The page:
Sunday, October 14, 2012

Ups And Downs: The Escalator Test Of Teaching

"Would YOU pass the escalator test?"

The following question was posed to an audience by former NFL player Tim Ware at a recent conference I attended for athletic directors in the county. The question was meant to show how important a role that coaches and teachers play in the lives of young men and women today. The idea of an escalator represents a time and place far removed from the classroom in which a former student or player of yours sees you on an escalator. If you have been or are a dedicated and caring teacher or coach then that student or player will see you, track you down, and engage you in conversation even if it has been twenty or so years since you worked with this student or athlete. On the flip side, if the student or athlete sees you and chooses not to engage you then you clearly did not impact this individual in a positive or meaningful way. The message was simple: Be that coach or teacher that students remember positively even twenty or thirty years down the road.

However, the question got me thinking in another, most likely, unexpected route: Do you even WANT to be that coach or teacher that gets recognized? Now, don't get me wrong, I understand the metaphor. You want to be that person who impacts young lives and who has former students or players come up to you even after several years. I am in agreement with that message. The role of the teacher especially is to build relationships with students and to impact them positively for years to come. The great teachers are the ones who still get classroom visits from their students after they graduate and who get the wedding invites a long ways down the road. If you reach this point in your teaching profession then clearly you are doing something right. So, why then am I asking myself if I even want to be this person?

First off, you have to know that teachers have such a small window to gets results from our young men and women.  The problem with this is that today we live in a very results-oriented society. Every profession has a way in which to measure results. Doctors have successful surgeries. Firemen put out fires. Lawyers win cases. Policemen catch bad guys. Businessmen and women increase a company's sales and profits. Pilots successfully land planes. The point is that teaching does not have the sense of instant gratification that these other professions do. Sure, we get to see students pass our class and hopefully graduate form high school, but after that we lose contact with them. We hardly ever get to see the fruits of our time and effort with the vast majority of our students.

I don't want to pass the escalator test because the world has too many escalators.  For every student that recognizes a teacher on that escalator, hundreds more go by having no knowledge of who this teacher is or what he or she has done for that one individual. Sure, it's great to have made a positive impact in that young man or woman's life. Nobody is saying that's not something to strive for and be proud of. What I'm getting at is that right now there are hundreds of thousands of students across this country getting a poor education. They are drifting aimlessly on that metaphorical escalator. For every one person who sees an inspiring teacher, one-hundred have never had the chance to be inspired in the classroom because they have had life's cards stacked against them. For every wedding that inspiring teacher gets invited to, there are thousands of weddings that will never happen because kids weren't given a chance to succeed in life.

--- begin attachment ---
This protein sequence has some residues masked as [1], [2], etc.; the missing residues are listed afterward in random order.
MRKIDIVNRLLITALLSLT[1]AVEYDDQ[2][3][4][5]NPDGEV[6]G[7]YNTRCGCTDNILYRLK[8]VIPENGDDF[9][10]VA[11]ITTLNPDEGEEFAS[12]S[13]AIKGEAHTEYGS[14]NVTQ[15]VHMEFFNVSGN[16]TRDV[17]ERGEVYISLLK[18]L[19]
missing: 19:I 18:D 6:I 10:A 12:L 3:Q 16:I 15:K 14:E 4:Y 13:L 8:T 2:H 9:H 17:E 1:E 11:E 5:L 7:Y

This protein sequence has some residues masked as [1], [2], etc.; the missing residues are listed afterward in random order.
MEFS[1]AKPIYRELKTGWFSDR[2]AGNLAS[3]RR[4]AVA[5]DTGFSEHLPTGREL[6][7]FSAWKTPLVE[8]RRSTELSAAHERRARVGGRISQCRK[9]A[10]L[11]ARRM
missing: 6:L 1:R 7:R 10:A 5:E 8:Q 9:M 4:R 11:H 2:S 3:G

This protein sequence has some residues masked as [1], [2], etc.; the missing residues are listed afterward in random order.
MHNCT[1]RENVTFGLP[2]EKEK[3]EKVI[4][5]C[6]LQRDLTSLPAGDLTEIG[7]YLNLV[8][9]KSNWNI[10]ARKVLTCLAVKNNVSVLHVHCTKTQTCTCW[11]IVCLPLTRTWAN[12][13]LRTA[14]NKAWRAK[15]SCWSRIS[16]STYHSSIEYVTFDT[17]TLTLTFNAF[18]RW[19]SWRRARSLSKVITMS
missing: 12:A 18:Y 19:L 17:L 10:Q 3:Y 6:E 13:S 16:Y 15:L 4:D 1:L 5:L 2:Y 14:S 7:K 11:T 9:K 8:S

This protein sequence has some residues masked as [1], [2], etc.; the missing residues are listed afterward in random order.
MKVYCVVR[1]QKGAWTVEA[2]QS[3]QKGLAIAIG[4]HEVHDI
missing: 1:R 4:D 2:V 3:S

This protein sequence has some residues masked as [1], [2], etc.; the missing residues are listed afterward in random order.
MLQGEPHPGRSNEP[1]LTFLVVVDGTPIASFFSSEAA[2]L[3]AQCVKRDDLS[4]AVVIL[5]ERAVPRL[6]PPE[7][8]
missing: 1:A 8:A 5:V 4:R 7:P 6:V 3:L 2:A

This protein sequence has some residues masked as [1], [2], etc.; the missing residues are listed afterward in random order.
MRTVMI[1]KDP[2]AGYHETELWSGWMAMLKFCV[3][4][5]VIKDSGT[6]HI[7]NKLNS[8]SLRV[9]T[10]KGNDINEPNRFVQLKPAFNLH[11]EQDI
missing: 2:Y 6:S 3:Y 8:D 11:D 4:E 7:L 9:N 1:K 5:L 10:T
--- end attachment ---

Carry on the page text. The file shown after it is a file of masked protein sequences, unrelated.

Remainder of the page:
How do we fix all these broken escalators? This is the question that drove me to start by blog three years ago. The American system of public education is in shambles. Everyone knows it and nobody talks about. This fall campaign season hasn't mentioned it once. It's the Voldemort of 2012 issues. Sure, every once in a while a candidate will mention teachers but nobody talks about how the SYSTEM itself is inherently broken. How children of poverty are behind from the get-go. How students of lower socio-economic status drop out at disproportionately high rates. How English language learners are placed in special education simply because they don't know the language. For every student who was inspired to succeed by a kind, caring teacher there are over one-hundred who have slipped through the cracks in the American public education system and who today ride that escalator aimlessly drifting through life.

When all is said and done, I want to be down in the trenches fixing the system. I don't know if that will be as a classroom teacher. It might involve policy. It might involve a movement. At this point, I cannot be certain. What I can be certain of is this: The system needs to be reformed from the bottom up. Somebody somewhere is going to have to get the ball rolling and make this a national discourse. Chances are this person won't end up inspiring students the way a classroom teacher does. Chances are this person may only be recognizable to his or her immediate peer group. Chances are this person might very well change the American system of education and yet will never once be stopped on an escalator to be thanked by potentially millions of students that he or she helped to give a better life.

If that's what it takes to fix the system then I'm more than happy to be just another face in the crowd.

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